Some background: I’m 28. Urban area. College educated. None of my friends give a damn what they drive or even like cars. They largely perceive cars to be an expensive nuisance that are a continuing threat to the further development of alternative forms of transportation. Basically, it’s a lifestyle choice they wish they didn’t have to make. I’m neither supporting nor condemning this viewpoint, just reporting.

    The few people I know who care about what they drive with a degree of enthusiasm tend to be status-conscious females with excellent jobs. One in particular loves her A3.

    As I have observed, the attributes which might make someone from my cohort enthusiastic about their ride would be 1) Reliability, 2) A general sense of “niceness” (newer, clean, and with some nice extra features like Sync) and 3) Good fuel economy.

    • 0 avatar
      TorontoSkeptic

      Exactly, I am slightly older but have exactly the same observation. Most of my urban friends are early 30s educated parents and they have zero interest in cars. They are teachers, lawyers, work in government or financial services or politics – good careers by and large, they COULD afford cars if they wanted.

      Most just don’t have a car or drive some hand-me-down domestic from their parents (I believe one friend has a 1997 Plymouth that is being milked for its final miles). They certainly don’t go to the car show or discuss the styling of the new Corvette or whether the Koreans have caught the Japanese in reliability.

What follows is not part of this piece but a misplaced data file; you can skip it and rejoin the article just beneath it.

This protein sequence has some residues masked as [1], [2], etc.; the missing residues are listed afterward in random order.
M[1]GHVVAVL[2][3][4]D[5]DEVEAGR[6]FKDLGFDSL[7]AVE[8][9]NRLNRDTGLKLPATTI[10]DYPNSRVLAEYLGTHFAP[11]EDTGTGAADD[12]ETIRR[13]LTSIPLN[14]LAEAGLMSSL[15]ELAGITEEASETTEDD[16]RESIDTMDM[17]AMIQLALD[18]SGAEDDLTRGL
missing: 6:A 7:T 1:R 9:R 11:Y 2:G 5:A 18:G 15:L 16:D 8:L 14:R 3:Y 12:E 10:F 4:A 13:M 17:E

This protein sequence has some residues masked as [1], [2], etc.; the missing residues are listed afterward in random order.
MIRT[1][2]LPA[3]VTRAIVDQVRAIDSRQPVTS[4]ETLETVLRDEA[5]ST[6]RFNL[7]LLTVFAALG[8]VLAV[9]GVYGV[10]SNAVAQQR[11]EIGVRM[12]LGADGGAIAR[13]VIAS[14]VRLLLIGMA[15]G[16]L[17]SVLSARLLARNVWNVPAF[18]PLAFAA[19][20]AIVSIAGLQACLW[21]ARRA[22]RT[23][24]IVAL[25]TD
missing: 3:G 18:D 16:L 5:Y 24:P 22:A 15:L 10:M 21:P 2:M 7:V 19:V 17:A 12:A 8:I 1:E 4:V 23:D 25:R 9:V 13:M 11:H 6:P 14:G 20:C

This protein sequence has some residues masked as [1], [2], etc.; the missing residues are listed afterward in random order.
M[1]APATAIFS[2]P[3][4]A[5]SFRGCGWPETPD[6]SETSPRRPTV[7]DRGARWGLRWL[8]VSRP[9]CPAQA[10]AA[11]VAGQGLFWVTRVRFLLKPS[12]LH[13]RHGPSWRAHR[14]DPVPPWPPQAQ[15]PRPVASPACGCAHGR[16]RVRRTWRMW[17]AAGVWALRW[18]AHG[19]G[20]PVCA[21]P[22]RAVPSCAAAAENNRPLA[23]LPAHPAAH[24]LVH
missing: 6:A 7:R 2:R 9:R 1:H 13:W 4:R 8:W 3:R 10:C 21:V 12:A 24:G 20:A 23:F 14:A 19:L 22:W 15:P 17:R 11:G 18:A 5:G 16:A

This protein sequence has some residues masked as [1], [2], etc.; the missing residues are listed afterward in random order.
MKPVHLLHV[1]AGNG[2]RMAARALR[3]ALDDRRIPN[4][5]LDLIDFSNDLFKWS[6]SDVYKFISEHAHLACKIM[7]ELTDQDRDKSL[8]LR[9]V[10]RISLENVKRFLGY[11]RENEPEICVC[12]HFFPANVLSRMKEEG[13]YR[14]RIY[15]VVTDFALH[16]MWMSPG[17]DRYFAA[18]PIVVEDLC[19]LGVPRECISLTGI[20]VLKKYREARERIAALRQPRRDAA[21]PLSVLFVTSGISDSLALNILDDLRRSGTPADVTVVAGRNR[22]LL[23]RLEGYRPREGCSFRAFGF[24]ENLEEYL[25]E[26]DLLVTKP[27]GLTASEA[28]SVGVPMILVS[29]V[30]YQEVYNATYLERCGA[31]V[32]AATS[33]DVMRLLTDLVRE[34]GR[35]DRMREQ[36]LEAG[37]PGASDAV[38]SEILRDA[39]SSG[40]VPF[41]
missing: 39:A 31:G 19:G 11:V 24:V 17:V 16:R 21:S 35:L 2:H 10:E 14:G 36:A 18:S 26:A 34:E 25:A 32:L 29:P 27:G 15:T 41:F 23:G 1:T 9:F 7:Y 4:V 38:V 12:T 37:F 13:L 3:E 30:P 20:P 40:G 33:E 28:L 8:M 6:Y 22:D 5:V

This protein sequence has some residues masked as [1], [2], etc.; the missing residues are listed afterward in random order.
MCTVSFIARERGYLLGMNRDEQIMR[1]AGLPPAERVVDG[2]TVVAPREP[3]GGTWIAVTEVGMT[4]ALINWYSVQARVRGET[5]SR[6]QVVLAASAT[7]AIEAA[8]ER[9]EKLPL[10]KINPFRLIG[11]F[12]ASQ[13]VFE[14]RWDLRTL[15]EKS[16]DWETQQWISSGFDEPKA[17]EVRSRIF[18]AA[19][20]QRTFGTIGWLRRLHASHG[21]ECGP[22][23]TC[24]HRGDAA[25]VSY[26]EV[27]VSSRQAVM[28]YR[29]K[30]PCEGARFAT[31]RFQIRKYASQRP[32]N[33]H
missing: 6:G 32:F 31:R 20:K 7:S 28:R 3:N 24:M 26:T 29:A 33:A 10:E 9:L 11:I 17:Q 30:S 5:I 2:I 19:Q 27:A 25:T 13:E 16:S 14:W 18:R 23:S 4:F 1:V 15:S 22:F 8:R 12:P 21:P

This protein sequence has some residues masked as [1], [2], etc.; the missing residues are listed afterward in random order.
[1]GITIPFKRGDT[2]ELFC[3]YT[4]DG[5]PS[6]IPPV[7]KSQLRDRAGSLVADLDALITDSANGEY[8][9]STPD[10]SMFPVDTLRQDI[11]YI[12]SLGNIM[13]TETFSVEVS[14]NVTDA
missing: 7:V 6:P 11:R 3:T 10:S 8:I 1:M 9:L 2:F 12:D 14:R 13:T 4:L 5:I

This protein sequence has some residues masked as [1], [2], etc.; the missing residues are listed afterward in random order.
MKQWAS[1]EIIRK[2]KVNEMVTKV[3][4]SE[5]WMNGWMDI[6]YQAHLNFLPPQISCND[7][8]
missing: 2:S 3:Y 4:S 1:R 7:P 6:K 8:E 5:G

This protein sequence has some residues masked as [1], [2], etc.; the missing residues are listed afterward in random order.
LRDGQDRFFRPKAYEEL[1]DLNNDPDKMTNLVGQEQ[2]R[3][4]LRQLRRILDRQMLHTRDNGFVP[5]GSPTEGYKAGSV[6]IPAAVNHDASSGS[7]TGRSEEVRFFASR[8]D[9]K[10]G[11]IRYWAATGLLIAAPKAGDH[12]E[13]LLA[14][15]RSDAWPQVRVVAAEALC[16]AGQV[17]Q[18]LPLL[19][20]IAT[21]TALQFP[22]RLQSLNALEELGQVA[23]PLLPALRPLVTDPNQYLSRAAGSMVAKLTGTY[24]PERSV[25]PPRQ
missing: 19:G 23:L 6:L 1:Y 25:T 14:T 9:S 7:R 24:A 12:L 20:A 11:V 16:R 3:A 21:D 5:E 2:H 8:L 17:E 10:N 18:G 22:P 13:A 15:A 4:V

I think the most common car for Gen Y is… something used, really used. My old beater is a loooong way from my dream ride but it doesn’t get much cheaper to insure and keep running, and there is no more effective theft deterrent system in a neighborhood with no garages than a burnt-orange manual transmission wagon with a baby seat in the back.

      @Charlie84, car ARE an expensive nuisance in most cities, as much as I hate to admit it. Bad traffic, costly parking, unreasonable insurance rates based just on geography (my “cheap” insurance is still $1400/year for a car that’s probably worth ~$4K tops). Public transit isn’t the greatest but I wouldn’t dream of driving to work downtown.

      I live in a very gen X/Y neighborhood and the Mazda3 is huge. My neighbor has one, my best friend has one, the guy down the block who’s into UK thrash-metal has one. It’s the standard normal-person car around here.

      • 0 avatar
        ZekeToronto

        This echoes my own experience perfectly. Although I’m a gen x-er myself, I went back to law school in middle age and ended up with a younger group of friends who are all gen y-ers. It still amazes me how little mind share cars have with this cohort. In my circle there’s exactly one other car owner, and when he and start talking about wheels, the others look at us like we’re discussing Martian politics.

      • 0 avatar
        Charlie84

        @TorontoSkeptic,
        You’ll hear no argument from me on that one. If public transit were better in my area, I wouldn’t have a daily-driver at all. Just an //M Coupe for weekend fun during the summer. Well, in my dreams perhaps…